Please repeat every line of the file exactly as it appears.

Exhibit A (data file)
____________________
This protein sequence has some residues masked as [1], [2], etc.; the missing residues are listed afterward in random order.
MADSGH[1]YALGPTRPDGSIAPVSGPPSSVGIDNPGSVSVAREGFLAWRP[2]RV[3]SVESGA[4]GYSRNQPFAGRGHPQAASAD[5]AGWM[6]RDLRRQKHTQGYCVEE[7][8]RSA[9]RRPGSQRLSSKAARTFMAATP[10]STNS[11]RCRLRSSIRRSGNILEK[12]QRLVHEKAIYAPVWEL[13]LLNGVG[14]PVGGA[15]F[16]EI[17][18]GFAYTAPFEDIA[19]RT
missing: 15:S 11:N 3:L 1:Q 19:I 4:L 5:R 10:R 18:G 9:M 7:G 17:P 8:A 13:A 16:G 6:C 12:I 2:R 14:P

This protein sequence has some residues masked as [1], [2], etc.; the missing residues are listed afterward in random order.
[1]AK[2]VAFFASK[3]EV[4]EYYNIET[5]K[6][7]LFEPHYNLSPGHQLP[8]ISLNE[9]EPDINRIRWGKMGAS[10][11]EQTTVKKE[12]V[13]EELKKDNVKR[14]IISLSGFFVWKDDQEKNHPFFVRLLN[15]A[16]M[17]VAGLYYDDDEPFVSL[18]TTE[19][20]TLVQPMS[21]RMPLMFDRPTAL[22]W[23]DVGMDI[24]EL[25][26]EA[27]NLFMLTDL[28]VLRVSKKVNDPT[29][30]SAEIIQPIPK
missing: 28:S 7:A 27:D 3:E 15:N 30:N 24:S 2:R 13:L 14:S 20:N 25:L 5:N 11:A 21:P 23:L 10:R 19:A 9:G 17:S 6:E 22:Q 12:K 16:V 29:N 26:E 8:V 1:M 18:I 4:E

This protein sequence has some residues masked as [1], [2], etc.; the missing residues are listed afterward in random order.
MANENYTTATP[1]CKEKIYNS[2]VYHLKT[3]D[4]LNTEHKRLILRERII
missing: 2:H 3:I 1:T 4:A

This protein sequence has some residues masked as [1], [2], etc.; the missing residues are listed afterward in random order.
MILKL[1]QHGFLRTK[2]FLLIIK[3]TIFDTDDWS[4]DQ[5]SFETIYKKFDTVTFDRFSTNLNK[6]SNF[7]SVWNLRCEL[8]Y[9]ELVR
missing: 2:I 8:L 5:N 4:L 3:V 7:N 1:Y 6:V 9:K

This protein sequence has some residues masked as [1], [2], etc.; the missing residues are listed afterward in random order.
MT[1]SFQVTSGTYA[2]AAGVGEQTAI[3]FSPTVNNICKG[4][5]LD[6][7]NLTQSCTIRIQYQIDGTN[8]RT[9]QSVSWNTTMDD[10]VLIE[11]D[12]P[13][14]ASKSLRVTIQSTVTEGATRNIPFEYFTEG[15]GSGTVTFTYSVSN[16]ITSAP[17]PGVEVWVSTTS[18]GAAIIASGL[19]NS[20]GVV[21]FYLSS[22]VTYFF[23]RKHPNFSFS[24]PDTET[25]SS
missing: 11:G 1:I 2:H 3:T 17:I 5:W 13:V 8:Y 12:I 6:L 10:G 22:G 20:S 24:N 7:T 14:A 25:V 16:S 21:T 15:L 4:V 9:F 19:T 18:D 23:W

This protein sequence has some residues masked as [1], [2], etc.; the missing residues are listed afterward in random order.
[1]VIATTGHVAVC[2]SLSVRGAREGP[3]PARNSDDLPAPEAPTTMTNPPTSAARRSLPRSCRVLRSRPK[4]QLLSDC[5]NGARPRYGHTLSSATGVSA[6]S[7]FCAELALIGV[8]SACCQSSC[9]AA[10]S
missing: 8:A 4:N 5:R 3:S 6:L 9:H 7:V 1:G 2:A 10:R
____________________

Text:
This protein sequence has some residues masked as [1], [2], etc.; the missing residues are listed afterward in random order.
MADSGH[1]YALGPTRPDGSIAPVSGPPSSVGIDNPGSVSVAREGFLAWRP[2]RV[3]SVESGA[4]GYSRNQPFAGRGHPQAASAD[5]AGWM[6]RDLRRQKHTQGYCVEE[7][8]RSA[9]RRPGSQRLSSKAARTFMAATP[10]STNS[11]RCRLRSSIRRSGNILEK[12]QRLVHEKAIYAPVWEL[13]LLNGVG[14]PVGGA[15]F[16]EI[17][18]GFAYTAPFEDIA[19]RT
missing: 15:S 11:N 3:L 1:Q 19:I 4:L 5:R 10:R 18:G 9:M 7:G 17:P 8:A 13:A 16:G 6:C 12:I 2:R 14:P

This protein sequence has some residues masked as [1], [2], etc.; the missing residues are listed afterward in random order.
[1]AK[2]VAFFASK[3]EV[4]EYYNIET[5]K[6][7]LFEPHYNLSPGHQLP[8]ISLNE[9]EPDINRIRWGKMGAS[10][11]EQTTVKKE[12]V[13]EELKKDNVKR[14]IISLSGFFVWKDDQEKNHPFFVRLLN[15]A[16]M[17]VAGLYYDDDEPFVSL[18]TTE[19][20]TLVQPMS[21]RMPLMFDRPTAL[22]W[23]DVGMDI[24]EL[25][26]EA[27]NLFMLTDL[28]VLRVSKKVNDPT[29][30]SAEIIQPIPK
missing: 28:S 7:A 27:D 3:E 15:N 30:N 24:S 2:R 13:L 14:S 20:N 25:L 5:N 11:A 21:P 23:L 10:R 19:A 9:G 17:S 6:E 22:Q 12:K 16:V 29:N 26:E 8:V 1:M 18:I 4:E

This protein sequence has some residues masked as [1], [2], etc.; the missing residues are listed afterward in random order.
MANENYTTATP[1]CKEKIYNS[2]VYHLKT[3]D[4]LNTEHKRLILRERII
missing: 2:H 3:I 1:T 4:A

This protein sequence has some residues masked as [1], [2], etc.; the missing residues are listed afterward in random order.
MILKL[1]QHGFLRTK[2]FLLIIK[3]TIFDTDDWS[4]DQ[5]SFETIYKKFDTVTFDRFSTNLNK[6]SNF[7]SVWNLRCEL[8]Y[9]ELVR
missing: 2:I 8:L 5:N 4:L 3:V 7:N 1:Y 6:V 9:K

This protein sequence has some residues masked as [1], [2], etc.; the missing residues are listed afterward in random order.
MT[1]SFQVTSGTYA[2]AAGVGEQTAI[3]FSPTVNNICKG[4][5]LD[6][7]NLTQSCTIRIQYQIDGTN[8]RT[9]QSVSWNTTMDD[10]VLIE[11]D[12]P[13][14]ASKSLRVTIQSTVTEGATRNIPFEYFTEG[15]GSGTVTFTYSVSN[16]ITSAP[17]PGVEVWVSTTS[18]GAAIIASGL[19]NS[20]GVV[21]FYLSS[22]VTYFF[23]RKHPNFSFS[24]PDTET[25]SS
missing: 11:G 1:I 2:H 3:T 17:I 5:W 13:V 8:Y 12:I 6:L 10:G 22:G 20:S 24:N 7:T 14:A 25:V 16:S 21:T 15:L 4:V 9:F 19:T 18:D 23:W

This protein sequence has some residues masked as [1], [2], etc.; the missing residues are listed afterward in random order.
[1]VIATTGHVAVC[2]SLSVRGAREGP[3]PARNSDDLPAPEAPTTMTNPPTSAARRSLPRSCRVLRSRPK[4]QLLSDC[5]NGARPRYGHTLSSATGVSA[6]S[7]FCAELALIGV[8]SACCQSSC[9]AA[10]S
missing: 8:A 4:N 5:R 3:S 6:L 9:H 7:V 1:G 2:A 10:R